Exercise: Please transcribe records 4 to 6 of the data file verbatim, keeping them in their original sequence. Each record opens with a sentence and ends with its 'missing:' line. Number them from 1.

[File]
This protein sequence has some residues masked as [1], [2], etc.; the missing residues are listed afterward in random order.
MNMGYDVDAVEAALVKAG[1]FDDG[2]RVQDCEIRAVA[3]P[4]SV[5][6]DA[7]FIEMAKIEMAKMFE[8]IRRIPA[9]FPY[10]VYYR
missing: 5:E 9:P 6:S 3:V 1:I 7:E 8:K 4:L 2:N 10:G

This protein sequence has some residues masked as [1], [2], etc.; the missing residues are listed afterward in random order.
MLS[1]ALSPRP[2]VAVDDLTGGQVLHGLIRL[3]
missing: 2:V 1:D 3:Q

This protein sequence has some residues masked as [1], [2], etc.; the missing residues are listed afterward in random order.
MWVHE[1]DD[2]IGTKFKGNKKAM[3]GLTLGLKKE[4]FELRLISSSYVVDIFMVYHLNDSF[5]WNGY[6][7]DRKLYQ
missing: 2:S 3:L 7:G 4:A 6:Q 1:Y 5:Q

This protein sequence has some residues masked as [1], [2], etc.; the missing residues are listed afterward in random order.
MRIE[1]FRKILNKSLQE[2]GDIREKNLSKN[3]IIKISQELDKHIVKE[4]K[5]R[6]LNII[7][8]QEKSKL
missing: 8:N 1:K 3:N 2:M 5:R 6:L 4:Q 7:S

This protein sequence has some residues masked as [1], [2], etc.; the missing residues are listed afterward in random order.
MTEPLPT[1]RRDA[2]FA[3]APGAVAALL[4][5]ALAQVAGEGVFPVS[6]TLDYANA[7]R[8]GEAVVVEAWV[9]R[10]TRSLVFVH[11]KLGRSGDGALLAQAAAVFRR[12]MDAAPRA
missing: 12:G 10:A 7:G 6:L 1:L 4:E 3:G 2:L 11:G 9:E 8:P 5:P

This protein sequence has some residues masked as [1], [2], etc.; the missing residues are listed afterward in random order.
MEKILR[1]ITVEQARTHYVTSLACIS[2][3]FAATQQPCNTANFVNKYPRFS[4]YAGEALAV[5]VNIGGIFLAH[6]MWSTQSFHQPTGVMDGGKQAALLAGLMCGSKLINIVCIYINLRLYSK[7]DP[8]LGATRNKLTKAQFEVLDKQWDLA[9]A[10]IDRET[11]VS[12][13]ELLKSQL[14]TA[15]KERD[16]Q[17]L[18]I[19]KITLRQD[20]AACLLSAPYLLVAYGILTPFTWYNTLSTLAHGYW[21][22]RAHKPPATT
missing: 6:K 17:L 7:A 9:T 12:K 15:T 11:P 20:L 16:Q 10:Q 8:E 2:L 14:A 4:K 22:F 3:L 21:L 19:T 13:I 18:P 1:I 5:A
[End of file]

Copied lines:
This protein sequence has some residues masked as [1], [2], etc.; the missing residues are listed afterward in random order.
MRIE[1]FRKILNKSLQE[2]GDIREKNLSKN[3]IIKISQELDKHIVKE[4]K[5]R[6]LNII[7][8]QEKSKL
missing: 8:N 1:K 3:N 2:M 5:R 6:L 4:Q 7:S

This protein sequence has some residues masked as [1], [2], etc.; the missing residues are listed afterward in random order.
MTEPLPT[1]RRDA[2]FA[3]APGAVAALL[4][5]ALAQVAGEGVFPVS[6]TLDYANA[7]R[8]GEAVVVEAWV[9]R[10]TRSLVFVH[11]KLGRSGDGALLAQAAAVFRR[12]MDAAPRA
missing: 12:G 10:A 7:G 6:L 1:L 4:E 3:G 2:L 11:G 9:E 8:P 5:P

This protein sequence has some residues masked as [1], [2], etc.; the missing residues are listed afterward in random order.
MEKILR[1]ITVEQARTHYVTSLACIS[2][3]FAATQQPCNTANFVNKYPRFS[4]YAGEALAV[5]VNIGGIFLAH[6]MWSTQSFHQPTGVMDGGKQAALLAGLMCGSKLINIVCIYINLRLYSK[7]DP[8]LGATRNKLTKAQFEVLDKQWDLA[9]A[10]IDRET[11]VS[12][13]ELLKSQL[14]TA[15]KERD[16]Q[17]L[18]I[19]KITLRQD[20]AACLLSAPYLLVAYGILTPFTWYNTLSTLAHGYW[21][22]RAHKPPATT
missing: 6:K 17:L 7:A 9:T 12:K 15:T 11:P 20:L 16:Q 10:Q 8:E 2:L 14:A 4:K 22:F 3:L 21:L 19:T 13:I 18:P 1:I 5:A